Advanced Computing in the Age of AI | Wednesday, June 19, 2024

AWS DynamoDB Adds JSON Support, Flex Scaling 

Amazon Web Services is expanding its DynamoDB database service with document support along with flexible scaling of larger items. It is also expanding the amount of database capacity available as part of AWS Free Tier.

Specifically, AWS said it the enhancements will allow the storage of documents formatted with JSON (JavaScript Object Notation) as single DynamoDB items. The size limit for storing JSON documents has been increased to 400 KB.

In a blog post, AWS chief evangelist Jeff Barr said the document support leverages new DynamoDB data types and is intended to make it easier to map JSON data or a native language objects to DynamoDB's native data types. The expansion makes the AWS database a "full-fledged document store," Barr claimed.

The launch also includes AWS support of four data types: "list" (an ordered collection of values); "map" (an un-ordered collection of name-value pairs); a true or false Boolean value; and an unknown or undefined "null" value.

AWS is also expanding the amount of DynamoDB capacity available as part of its free tier. Storage has been increased to 25 GB of data and throughput up to 200 million requests per month. The expansion also includes up to 25 read/write capacity units. Barr said that translates to enough free capacity "to run a meaningful production app" for free.

Amazon launched DynamoDB in 2012 as a high-availability database service with flexible scaling and predictable performance. The NoSQL database essentially trades a complex querying capability for scale and availability. The goal was to allow customers to "focus on their application rather than being distracted by undifferentiated heavy lifting like dealing with hardware and software maintenance," Amazon.com CTO Werner Vogels explained in a separate post.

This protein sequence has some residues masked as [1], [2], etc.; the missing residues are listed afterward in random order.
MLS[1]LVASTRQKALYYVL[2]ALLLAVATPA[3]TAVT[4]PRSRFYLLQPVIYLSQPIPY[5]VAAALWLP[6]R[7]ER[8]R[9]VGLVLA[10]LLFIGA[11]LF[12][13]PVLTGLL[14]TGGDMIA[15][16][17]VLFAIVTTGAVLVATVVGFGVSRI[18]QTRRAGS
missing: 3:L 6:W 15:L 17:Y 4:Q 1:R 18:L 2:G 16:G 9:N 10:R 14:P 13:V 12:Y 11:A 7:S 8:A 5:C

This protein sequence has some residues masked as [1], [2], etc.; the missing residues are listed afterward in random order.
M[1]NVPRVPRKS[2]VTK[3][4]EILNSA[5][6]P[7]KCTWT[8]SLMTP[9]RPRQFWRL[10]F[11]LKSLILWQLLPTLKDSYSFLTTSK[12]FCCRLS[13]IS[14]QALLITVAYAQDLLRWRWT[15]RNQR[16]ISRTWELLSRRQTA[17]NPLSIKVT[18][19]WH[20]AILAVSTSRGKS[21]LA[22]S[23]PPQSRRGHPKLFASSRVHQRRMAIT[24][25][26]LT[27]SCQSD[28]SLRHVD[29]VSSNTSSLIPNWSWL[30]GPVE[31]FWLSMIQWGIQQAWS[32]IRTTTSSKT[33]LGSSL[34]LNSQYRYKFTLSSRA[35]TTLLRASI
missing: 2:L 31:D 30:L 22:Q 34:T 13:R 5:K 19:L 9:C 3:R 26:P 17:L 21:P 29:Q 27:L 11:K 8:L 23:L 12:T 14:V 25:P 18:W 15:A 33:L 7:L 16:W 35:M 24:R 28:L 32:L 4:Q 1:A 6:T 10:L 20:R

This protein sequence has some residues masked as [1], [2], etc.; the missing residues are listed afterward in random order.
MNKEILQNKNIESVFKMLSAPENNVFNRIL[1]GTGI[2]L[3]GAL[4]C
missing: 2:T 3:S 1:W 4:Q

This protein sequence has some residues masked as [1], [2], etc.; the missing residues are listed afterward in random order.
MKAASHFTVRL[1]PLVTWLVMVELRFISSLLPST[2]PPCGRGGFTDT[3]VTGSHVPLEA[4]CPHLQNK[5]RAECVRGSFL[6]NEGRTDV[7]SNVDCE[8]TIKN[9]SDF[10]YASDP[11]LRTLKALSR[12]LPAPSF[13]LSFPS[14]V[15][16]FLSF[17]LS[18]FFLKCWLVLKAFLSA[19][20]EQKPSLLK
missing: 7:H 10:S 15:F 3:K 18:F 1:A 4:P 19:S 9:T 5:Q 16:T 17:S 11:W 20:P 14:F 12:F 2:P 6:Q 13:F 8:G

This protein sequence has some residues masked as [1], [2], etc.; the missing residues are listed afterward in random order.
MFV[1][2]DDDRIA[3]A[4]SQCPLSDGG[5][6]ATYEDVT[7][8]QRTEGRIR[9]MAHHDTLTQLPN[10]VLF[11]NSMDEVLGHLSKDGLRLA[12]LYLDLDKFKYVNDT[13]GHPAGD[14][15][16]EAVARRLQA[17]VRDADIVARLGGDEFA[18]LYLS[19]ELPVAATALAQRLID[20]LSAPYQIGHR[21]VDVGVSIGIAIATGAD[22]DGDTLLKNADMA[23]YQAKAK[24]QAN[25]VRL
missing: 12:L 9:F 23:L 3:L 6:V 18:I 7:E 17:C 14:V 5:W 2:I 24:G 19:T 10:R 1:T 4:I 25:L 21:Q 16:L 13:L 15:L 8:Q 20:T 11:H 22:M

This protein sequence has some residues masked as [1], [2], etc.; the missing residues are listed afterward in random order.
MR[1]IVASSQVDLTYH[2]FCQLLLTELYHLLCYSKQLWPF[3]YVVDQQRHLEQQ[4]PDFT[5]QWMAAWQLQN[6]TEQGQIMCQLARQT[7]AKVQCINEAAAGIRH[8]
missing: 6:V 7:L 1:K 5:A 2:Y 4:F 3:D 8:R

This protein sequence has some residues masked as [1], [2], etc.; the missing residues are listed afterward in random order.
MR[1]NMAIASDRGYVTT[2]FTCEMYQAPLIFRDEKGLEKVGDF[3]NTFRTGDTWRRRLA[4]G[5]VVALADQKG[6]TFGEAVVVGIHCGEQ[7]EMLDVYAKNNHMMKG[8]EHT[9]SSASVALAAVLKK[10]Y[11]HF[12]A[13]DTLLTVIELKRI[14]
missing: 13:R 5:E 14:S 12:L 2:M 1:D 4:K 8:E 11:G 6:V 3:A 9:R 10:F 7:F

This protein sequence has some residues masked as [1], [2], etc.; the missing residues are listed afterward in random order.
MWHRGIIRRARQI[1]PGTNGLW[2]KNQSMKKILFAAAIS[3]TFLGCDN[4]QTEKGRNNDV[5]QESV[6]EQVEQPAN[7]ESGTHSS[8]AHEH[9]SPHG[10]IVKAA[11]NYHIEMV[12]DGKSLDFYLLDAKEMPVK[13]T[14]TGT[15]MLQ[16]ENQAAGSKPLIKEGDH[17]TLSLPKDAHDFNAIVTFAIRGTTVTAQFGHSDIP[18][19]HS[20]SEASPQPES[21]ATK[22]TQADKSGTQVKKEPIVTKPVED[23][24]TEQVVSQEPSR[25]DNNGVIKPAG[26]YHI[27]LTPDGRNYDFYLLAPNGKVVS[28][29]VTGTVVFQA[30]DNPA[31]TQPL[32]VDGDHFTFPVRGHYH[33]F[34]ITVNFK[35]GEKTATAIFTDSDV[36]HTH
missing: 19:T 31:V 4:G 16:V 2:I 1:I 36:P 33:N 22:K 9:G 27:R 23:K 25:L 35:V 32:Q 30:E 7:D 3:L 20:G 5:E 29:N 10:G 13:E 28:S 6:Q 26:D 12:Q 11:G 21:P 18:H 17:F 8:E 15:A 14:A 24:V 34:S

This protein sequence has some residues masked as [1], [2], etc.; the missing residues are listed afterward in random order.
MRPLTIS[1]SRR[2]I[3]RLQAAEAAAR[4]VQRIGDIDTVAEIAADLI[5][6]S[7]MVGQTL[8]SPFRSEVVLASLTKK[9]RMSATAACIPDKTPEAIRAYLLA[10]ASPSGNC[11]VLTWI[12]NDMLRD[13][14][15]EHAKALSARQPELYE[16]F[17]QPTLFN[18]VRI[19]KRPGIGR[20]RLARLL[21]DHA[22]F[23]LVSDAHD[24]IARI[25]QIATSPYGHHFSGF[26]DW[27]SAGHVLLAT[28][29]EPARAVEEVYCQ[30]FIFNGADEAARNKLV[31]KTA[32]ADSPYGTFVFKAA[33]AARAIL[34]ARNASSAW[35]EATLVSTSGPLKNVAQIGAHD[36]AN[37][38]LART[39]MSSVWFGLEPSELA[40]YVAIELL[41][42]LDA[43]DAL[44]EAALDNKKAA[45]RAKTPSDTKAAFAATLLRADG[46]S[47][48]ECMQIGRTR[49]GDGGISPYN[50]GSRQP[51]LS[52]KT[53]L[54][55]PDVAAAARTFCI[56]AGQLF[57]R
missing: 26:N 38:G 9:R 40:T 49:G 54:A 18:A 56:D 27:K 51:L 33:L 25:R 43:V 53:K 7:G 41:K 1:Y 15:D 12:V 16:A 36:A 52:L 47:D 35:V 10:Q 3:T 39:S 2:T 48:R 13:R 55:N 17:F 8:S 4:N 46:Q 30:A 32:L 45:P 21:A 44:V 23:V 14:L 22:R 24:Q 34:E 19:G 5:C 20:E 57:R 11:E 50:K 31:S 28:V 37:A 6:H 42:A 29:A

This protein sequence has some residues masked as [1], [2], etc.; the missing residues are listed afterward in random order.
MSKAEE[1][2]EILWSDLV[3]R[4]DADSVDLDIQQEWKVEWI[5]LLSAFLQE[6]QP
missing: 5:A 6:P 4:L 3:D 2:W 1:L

AWS said the addition of JSON support is part of a trend in NoSQL and relational databases as the format emerges as a de facto standard for exchanging documents among different Internet services. Vogels claimed the DynamoDB expansion means "developers do not have to choose between datastores that are optimized for scalability and those that are optimized for flexibility."

Meanwhile, new scaling options include the ability to adjust the amount of provisioned throughput capacity to a desired amount. Previously, the AWS database only allowed either the doubling or halving of the amount of provisioned throughput for each modification operation.

Database items can now occupy 400 KB, up from the previous limit of 64 KB, AWS said.

Barr disclosed that the cloud provider is also planning to launch the ability to add or remove indexes for existing DynamoDB tables. That feature would allow users to update indexes to reflect evolving query patterns. Barr said the new online indexing feature would be available "soon."

AWS also released a demonstration application that indexes metadata from images captured by NASA's Mars Curiosity Rover. The metadata is represented as JSON documents and stored as well as indexed on the AWS database.

JSON support in a database "helps NASA developers write apps faster and makes it easier to share more data with global citizen scientists," Vogels said.

About the author: George Leopold

George Leopold has written about science and technology for more than 30 years, focusing on electronics and aerospace technology. He previously served as executive editor of Electronic Engineering Times. Leopold is the author of "Calculated Risk: The Supersonic Life and Times of Gus Grissom" (Purdue University Press, 2016).

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